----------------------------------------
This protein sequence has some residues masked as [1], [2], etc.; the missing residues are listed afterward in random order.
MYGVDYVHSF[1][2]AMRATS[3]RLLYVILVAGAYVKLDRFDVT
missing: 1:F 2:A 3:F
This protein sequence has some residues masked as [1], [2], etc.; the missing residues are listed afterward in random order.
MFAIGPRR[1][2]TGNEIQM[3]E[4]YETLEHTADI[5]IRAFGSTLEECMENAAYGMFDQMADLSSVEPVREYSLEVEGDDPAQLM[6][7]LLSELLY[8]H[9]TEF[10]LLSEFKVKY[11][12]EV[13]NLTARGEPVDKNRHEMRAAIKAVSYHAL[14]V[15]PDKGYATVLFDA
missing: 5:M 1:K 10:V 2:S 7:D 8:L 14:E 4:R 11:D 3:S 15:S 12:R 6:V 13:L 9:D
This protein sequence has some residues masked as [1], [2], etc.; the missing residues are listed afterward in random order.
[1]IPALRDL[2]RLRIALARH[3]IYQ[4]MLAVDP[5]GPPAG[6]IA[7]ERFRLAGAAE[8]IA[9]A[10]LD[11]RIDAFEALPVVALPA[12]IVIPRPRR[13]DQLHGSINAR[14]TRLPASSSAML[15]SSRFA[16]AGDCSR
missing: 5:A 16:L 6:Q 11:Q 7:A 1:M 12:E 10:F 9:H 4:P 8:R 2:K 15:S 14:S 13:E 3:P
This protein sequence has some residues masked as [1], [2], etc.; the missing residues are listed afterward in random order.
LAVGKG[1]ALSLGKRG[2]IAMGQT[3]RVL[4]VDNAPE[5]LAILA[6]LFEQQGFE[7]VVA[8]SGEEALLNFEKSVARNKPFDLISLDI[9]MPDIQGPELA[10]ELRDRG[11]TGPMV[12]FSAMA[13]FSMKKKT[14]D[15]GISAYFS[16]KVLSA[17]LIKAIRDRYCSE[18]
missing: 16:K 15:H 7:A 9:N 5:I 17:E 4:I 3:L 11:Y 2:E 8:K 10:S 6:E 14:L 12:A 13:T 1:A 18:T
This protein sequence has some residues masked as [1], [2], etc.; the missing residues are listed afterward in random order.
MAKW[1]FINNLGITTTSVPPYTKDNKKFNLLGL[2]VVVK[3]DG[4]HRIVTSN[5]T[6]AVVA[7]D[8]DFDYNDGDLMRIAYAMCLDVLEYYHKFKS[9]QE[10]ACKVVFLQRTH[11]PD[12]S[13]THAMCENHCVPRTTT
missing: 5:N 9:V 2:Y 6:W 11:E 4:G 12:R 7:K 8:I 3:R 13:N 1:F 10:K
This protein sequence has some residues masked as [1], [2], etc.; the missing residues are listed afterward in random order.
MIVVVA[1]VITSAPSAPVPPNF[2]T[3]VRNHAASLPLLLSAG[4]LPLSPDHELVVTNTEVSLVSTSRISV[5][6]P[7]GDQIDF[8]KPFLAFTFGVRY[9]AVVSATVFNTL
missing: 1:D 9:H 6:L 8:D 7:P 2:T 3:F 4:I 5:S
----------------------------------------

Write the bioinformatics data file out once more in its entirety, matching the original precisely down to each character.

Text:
This protein sequence has some residues masked as [1], [2], etc.; the missing residues are listed afterward in random order.
MYGVDYVHSF[1][2]AMRATS[3]RLLYVILVAGAYVKLDRFDVT
missing: 1:F 2:A 3:F
This protein sequence has some residues masked as [1], [2], etc.; the missing residues are listed afterward in random order.
MFAIGPRR[1][2]TGNEIQM[3]E[4]YETLEHTADI[5]IRAFGSTLEECMENAAYGMFDQMADLSSVEPVREYSLEVEGDDPAQLM[6][7]LLSELLY[8]H[9]TEF[10]LLSEFKVKY[11][12]EV[13]NLTARGEPVDKNRHEMRAAIKAVSYHAL[14]V[15]PDKGYATVLFDA
missing: 5:M 1:K 10:V 2:S 7:D 8:L 14:E 4:R 11:D 3:S 15:S 12:R 6:V 13:L 9:D
This protein sequence has some residues masked as [1], [2], etc.; the missing residues are listed afterward in random order.
[1]IPALRDL[2]RLRIALARH[3]IYQ[4]MLAVDP[5]GPPAG[6]IA[7]ERFRLAGAAE[8]IA[9]A[10]LD[11]RIDAFEALPVVALPA[12]IVIPRPRR[13]DQLHGSINAR[14]TRLPASSSAML[15]SSRFA[16]AGDCSR
missing: 5:A 16:L 6:Q 11:Q 7:A 1:M 12:E 10:F 9:H 4:P 8:R 2:K 15:S 14:S 13:E 3:P
This protein sequence has some residues masked as [1], [2], etc.; the missing residues are listed afterward in random order.
LAVGKG[1]ALSLGKRG[2]IAMGQT[3]RVL[4]VDNAPE[5]LAILA[6]LFEQQGFE[7]VVA[8]SGEEALLNFEKSVARNKPFDLISLDI[9]MPDIQGPELA[10]ELRDRG[11]TGPMV[12]FSAMA[13]FSMKKKT[14]D[15]GISAYFS[16]KVLSA[17]LIKAIRDRYCSE[18]
missing: 16:K 15:H 7:A 9:N 5:I 17:E 4:I 3:L 11:Y 2:E 8:K 10:S 6:E 14:L 12:A 13:T 1:A 18:T
This protein sequence has some residues masked as [1], [2], etc.; the missing residues are listed afterward in random order.
MAKW[1]FINNLGITTTSVPPYTKDNKKFNLLGL[2]VVVK[3]DG[4]HRIVTSN[5]T[6]AVVA[7]D[8]DFDYNDGDLMRIAYAMCLDVLEYYHKFKS[9]QE[10]ACKVVFLQRTH[11]PD[12]S[13]THAMCENHCVPRTTT
missing: 5:N 9:V 2:Y 6:W 11:E 4:G 12:R 7:K 8:I 3:R 13:N 1:F 10:K
This protein sequence has some residues masked as [1], [2], etc.; the missing residues are listed afterward in random order.
MIVVVA[1]VITSAPSAPVPPNF[2]T[3]VRNHAASLPLLLSAG[4]LPLSPDHELVVTNTEVSLVSTSRISV[5][6]P[7]GDQIDF[8]KPFLAFTFGVRY[9]AVVSATVFNTL
missing: 1:D 9:H 6:L 8:D 7:P 2:T 3:F 4:I 5:S